How to Get into a Routine in Your Host Country

Hannah Leibowitz Arcadia in London


November 4, 2022

It can be hard adapting to a new place, especially if you’re headed to a city that is very different from where you live. Weekdays might provide you with a bit of a daily routine due to your classes or respective program, but outside of that you need to set your own routine. The routine you establish will be individual to you and what you need to feel present and at home in your host country.

One of the routines I have established is going to the grocery store every few days. In London, food from the store typically does not last as long, so I have gotten used to buying less and going more often. In the case of my program, I am at St. Thomas’ Hospital every day from 10-5. While it is only my first week, I have now gotten into a routine of eating breakfast and dinner at my housing accommodation and lunch out. 

Including your housemates and roommates in the routine you are working on establishing can be helpful since you are likely spending a lot of time with them. In the morning, we set a time to meet up and travel to St. Thomas’ and take the tube there with whoever wants to come along. Once a week, all 7 of the people in my program get together for a potluck style “family dinner,” and we spend our lunch breaks together as well.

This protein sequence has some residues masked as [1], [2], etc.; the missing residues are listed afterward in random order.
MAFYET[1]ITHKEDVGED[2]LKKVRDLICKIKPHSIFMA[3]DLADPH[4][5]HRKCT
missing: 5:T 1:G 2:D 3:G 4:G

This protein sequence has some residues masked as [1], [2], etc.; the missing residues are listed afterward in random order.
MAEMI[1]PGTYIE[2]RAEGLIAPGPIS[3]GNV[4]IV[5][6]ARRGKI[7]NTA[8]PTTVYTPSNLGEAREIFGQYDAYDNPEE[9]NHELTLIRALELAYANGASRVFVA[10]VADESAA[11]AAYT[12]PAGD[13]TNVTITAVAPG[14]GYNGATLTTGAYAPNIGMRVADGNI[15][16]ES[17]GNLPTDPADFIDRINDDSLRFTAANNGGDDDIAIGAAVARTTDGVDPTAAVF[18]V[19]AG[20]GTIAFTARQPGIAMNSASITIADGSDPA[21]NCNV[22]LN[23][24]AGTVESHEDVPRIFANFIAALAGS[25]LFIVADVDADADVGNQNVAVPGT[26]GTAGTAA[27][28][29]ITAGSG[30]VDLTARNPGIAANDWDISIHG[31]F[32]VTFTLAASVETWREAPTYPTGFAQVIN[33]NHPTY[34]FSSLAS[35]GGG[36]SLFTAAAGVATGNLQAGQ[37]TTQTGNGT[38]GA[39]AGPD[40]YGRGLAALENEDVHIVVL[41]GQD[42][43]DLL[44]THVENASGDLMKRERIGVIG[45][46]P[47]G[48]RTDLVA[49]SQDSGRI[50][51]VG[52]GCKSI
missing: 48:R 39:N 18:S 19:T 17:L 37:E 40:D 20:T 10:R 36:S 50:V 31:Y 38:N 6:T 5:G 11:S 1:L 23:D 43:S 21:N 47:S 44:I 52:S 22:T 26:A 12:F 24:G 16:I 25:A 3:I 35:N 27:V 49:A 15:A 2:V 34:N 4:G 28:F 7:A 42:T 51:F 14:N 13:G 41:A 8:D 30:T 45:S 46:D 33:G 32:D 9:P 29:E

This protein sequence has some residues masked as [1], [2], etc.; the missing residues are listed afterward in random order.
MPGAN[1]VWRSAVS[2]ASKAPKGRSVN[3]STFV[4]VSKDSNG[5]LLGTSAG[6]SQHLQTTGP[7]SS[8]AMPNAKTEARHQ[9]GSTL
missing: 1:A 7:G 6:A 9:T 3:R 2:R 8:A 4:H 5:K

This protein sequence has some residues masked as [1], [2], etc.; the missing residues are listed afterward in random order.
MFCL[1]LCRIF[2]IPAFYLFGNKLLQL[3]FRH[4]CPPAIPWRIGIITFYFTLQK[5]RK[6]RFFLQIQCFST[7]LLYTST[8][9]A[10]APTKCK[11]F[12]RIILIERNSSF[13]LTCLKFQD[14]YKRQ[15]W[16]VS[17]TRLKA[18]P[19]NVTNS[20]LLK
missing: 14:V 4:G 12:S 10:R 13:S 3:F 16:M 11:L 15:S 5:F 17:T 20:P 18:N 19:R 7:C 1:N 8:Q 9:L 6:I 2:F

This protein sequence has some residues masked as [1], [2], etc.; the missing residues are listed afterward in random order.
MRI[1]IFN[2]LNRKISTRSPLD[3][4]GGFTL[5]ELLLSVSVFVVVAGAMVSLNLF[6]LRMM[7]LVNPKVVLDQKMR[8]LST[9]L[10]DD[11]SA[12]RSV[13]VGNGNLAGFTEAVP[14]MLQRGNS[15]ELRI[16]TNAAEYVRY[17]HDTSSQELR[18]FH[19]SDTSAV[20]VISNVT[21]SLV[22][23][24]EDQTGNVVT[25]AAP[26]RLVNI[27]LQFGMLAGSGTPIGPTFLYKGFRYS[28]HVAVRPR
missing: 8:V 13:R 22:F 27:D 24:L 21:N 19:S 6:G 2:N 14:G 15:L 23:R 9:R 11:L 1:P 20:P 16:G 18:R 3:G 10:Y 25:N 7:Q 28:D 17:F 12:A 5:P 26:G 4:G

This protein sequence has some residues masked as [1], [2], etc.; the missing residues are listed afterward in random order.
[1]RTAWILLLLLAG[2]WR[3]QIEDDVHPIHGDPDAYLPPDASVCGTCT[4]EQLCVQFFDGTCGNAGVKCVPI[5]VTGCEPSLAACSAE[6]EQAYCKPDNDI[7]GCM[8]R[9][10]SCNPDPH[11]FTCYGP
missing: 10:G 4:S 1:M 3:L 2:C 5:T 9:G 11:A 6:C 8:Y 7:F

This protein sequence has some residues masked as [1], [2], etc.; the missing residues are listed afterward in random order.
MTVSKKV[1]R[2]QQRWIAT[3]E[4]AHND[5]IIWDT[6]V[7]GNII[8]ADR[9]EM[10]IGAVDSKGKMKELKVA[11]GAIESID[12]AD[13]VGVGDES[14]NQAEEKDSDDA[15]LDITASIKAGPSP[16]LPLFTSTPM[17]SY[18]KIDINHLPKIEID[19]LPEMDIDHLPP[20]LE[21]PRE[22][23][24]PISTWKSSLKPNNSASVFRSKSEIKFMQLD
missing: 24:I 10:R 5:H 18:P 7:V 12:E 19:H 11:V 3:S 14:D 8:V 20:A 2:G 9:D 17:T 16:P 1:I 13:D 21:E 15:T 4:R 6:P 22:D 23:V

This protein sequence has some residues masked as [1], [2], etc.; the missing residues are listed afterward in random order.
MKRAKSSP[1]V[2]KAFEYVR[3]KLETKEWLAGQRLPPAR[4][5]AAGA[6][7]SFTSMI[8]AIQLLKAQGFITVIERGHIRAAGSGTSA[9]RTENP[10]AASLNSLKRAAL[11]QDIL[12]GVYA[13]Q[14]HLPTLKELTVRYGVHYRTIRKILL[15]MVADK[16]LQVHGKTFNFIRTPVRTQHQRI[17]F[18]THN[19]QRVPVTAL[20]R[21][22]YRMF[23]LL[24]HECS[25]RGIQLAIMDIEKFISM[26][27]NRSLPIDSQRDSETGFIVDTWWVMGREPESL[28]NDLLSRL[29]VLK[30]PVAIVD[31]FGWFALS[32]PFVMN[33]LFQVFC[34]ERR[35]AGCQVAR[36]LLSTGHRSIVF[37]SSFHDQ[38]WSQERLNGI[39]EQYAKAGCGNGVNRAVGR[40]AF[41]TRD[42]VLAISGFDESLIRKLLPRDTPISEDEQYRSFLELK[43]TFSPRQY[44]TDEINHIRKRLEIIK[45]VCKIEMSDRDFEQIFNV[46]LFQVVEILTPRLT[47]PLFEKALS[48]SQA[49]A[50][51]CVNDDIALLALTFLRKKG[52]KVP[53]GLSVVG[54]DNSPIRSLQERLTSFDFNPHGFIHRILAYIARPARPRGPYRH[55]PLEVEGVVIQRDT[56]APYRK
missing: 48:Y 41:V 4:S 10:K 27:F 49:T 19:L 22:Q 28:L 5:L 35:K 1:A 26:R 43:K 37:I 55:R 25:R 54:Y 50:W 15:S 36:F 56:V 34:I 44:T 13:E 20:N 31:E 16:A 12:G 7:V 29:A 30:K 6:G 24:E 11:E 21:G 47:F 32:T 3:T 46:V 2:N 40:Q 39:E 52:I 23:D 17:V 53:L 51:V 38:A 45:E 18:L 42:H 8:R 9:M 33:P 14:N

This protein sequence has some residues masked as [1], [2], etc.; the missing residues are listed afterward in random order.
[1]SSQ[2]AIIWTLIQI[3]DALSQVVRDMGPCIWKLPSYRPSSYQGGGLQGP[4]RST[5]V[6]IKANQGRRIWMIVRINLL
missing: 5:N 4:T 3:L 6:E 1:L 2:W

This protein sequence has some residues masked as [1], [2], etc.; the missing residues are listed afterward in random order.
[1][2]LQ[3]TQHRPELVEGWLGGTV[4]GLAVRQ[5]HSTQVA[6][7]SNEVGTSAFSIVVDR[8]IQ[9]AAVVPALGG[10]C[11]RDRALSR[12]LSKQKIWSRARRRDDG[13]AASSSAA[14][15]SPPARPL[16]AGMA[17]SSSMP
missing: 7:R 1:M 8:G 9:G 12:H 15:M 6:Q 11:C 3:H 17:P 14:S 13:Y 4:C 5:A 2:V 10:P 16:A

If you typically exercise back home, it can be good to figure out a way to incorporate exercise into your daily routine. For me, since I can’t walk to St. Thomas’ Hospital from my housing accommodations, I try to get up earlier in the mornings to go for a walk for anywhere from thirty minutes to an hour and grab a chai latte from Pret a Manger while I am out. 

There are many different ways to get into a routine in your host country, and no one routine is fit for everyone. The purpose of getting into this routine is to make you branch out and to feel like your host country is your home, even if it is only temporary. 


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